cern and passion. What is crucial is not the kind of ac- tivism— each student and school will define its political stance — but more the creation of academic spaces where students and teachers can combine critical re-

    search with personal interests so stu- dents can work both from the head and the heart. With the time dedicated to identifying and debating key issues, to developing the research skills to be ex- perts on their subjects, and to learning how to leverage change through social media, our students can develop the ability to act on their convictions to serve local, national, and global audienc- es. Independent schools like Erie Day School have a responsibility and the op- portunity to define, or redefine, what it means to become a scholar citizen and to improve upon outdated notions of citizenship beyond voting or volunteer- ing. In doing so, they not only help stu- dents develop new skills but also help strengthen our democracy. Students can learn about the past and the present while shaping a more positive future. They can move past simply taking part

    in a service project to actively shaping and defining is- sues through their actions and voices, helping forge a new concept of global citizenship. Part of this article was written by Diego Duran-Medina is director of service learning at Shorecrest Preparatory School (Florida).

    Erie Day School is a

    candidate school for the



    Program (IB) and also

    has two service


    National Junior

    Honor Society and

    Student Council. It is also

    gratifying to know that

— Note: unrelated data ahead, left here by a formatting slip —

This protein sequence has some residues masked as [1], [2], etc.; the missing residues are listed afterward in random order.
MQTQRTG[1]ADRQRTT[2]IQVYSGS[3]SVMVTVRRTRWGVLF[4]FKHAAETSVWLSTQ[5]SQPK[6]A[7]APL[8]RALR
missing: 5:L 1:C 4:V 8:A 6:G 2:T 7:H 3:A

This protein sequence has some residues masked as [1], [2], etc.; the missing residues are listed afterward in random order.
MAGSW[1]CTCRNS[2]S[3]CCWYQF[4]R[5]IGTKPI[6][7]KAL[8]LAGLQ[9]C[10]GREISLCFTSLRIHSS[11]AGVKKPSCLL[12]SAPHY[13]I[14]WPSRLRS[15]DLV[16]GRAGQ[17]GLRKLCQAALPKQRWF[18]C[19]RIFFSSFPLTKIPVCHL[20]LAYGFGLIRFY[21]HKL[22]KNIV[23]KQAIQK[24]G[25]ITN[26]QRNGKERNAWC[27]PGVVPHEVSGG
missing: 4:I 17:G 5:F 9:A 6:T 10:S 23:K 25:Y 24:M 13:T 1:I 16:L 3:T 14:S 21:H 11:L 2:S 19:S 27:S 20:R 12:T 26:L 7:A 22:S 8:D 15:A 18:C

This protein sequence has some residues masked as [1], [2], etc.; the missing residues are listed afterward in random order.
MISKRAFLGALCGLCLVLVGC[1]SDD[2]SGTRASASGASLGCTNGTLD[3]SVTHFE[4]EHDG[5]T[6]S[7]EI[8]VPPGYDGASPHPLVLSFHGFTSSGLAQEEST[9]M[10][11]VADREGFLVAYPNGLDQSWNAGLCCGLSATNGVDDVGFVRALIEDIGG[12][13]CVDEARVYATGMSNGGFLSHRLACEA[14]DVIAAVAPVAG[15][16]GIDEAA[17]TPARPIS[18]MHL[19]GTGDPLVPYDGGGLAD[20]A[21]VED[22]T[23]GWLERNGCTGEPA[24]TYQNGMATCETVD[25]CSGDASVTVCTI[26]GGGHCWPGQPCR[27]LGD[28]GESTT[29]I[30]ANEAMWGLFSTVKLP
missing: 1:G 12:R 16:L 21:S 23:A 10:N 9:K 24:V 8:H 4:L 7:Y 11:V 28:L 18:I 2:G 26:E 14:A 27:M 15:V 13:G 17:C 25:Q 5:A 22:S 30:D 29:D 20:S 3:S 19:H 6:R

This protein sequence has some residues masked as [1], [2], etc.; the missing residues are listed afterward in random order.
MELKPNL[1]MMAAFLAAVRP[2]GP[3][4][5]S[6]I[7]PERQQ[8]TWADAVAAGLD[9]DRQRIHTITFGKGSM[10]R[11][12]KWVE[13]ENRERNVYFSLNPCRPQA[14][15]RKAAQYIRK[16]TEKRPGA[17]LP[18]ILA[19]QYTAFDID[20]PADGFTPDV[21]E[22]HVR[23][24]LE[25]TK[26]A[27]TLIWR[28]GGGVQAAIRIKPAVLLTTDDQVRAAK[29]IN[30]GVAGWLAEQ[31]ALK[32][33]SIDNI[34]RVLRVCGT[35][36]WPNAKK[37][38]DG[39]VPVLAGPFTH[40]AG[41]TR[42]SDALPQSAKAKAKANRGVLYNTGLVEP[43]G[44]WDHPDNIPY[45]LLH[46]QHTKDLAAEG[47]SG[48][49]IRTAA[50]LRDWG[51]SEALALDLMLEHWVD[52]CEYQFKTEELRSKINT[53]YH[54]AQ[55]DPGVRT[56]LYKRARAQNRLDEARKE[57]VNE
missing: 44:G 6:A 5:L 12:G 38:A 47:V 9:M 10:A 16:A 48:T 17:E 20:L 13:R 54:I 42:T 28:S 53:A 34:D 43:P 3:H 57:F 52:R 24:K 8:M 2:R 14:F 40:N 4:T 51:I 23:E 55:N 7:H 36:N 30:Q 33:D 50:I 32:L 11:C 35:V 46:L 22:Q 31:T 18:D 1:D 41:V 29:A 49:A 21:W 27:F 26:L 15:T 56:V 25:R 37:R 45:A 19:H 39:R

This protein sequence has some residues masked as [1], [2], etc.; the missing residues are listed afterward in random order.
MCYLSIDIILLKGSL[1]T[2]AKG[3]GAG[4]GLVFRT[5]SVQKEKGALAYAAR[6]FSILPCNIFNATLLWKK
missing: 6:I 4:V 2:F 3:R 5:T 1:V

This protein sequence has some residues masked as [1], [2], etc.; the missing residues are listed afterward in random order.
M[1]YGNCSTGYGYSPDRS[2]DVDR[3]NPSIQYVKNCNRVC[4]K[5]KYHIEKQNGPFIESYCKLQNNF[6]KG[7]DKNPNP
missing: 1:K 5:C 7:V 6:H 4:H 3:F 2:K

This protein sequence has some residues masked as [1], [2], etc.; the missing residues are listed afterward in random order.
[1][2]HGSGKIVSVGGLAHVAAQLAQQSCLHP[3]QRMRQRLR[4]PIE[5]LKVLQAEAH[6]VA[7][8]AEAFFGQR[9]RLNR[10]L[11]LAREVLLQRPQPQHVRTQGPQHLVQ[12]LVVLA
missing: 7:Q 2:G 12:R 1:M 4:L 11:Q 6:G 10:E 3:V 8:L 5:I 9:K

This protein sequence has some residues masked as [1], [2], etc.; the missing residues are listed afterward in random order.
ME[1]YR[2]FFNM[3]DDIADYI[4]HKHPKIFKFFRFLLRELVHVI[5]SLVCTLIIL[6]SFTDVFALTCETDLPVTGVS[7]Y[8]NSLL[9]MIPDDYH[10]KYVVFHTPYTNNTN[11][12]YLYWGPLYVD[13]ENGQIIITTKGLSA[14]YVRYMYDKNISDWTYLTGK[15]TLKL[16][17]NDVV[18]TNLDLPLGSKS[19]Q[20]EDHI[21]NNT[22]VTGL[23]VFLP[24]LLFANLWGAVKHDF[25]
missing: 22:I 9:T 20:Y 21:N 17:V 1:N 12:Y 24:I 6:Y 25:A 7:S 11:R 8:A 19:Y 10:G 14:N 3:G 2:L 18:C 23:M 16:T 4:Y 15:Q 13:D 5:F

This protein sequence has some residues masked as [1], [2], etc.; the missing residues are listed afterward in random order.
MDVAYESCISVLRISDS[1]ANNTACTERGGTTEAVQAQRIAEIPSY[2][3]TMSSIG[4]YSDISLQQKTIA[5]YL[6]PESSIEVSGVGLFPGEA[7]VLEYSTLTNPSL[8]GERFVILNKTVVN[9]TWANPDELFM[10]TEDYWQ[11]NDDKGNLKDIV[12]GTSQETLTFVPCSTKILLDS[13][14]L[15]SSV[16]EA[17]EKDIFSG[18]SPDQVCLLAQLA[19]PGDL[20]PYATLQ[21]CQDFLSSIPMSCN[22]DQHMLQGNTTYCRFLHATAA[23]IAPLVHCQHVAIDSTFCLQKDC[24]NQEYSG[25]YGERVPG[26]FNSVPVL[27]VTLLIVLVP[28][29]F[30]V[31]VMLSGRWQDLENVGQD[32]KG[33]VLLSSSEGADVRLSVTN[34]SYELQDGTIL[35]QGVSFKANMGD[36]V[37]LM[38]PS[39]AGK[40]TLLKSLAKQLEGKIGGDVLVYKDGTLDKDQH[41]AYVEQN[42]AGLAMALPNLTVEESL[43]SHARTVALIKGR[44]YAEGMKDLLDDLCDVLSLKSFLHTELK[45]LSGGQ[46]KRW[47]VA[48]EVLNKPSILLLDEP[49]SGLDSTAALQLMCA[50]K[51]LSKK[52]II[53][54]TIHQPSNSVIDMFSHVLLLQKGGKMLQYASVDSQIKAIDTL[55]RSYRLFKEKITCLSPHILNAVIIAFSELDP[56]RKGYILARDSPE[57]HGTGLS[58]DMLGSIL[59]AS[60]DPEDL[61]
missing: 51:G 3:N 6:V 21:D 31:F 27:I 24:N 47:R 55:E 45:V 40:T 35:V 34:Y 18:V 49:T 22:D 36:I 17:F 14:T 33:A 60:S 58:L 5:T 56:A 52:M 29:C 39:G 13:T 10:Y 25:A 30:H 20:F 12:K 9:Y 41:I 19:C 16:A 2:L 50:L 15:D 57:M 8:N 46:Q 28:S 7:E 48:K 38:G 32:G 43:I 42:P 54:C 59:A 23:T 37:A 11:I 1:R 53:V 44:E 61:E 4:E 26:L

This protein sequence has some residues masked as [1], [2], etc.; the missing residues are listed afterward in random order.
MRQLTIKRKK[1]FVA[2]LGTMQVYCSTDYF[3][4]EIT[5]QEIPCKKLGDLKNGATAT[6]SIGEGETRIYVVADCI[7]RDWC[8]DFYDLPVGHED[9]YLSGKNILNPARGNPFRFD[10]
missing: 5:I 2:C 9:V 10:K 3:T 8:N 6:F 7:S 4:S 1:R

individual classes at the

    school take on their own

    service initiatives such as

    the Grade 3 Wolf Project

    and Kindergarten’s

    Humane Society

    Service Project.

    earn the national accreditation that is appreciated by high schools who accept our students. While accreditation process represents a time com-

    mitment on our faculty and staff, it is an important

    part of our goal to become the best independent

    school. Think of accreditation as our Terra Nova’s, a

    test that measures how well we are doing by compar-

    ing us to best practices in education.

    Yours in education, Karen K. Tyler, Ed.D.

    Message from the Head of School continued from front

  • EDS Hosts Business After Hours

    Educational Improvement Tax

    Credits (EITC and OSTC) Companies can build a bright future for EDS stu- dents and pay fewer tax dollars as a result through the PA Educational Improvement Tax Credit (EITC) program and the Opportunity Scholarship Tax Credit Program (OSTC). Put another way, the dollars your business would have paid to the State in taxes will instead be diverted as a gift to Erie Day School in satisfaction of your Pennsylva- nia tax liability. (Always consult your accountant when making decisions that have a tax implication.) The EITC and OSTC programs allow businesses to make a gift to EDS of up to $750,000, replacing a portion of their tax liability to the Commonwealth of Pennsylvania. EITC provides companies with a 75% tax credit for donations to a nonprofit Schol- arship Organization (SO) or Pre-Kindergarten Scholarship Organization (PKSO) such as Erie Day School. The tax credit increases to 90% if the company commits to making the same donation for two consecutive years. EITC and OSTC appli- cations are a one-page application form on-line at, the PA DCED’s website. Contact Julie Kresge, Director, Development & Marketing, at or 814-452-4273 for additional information.

    Thanks, Parent Group!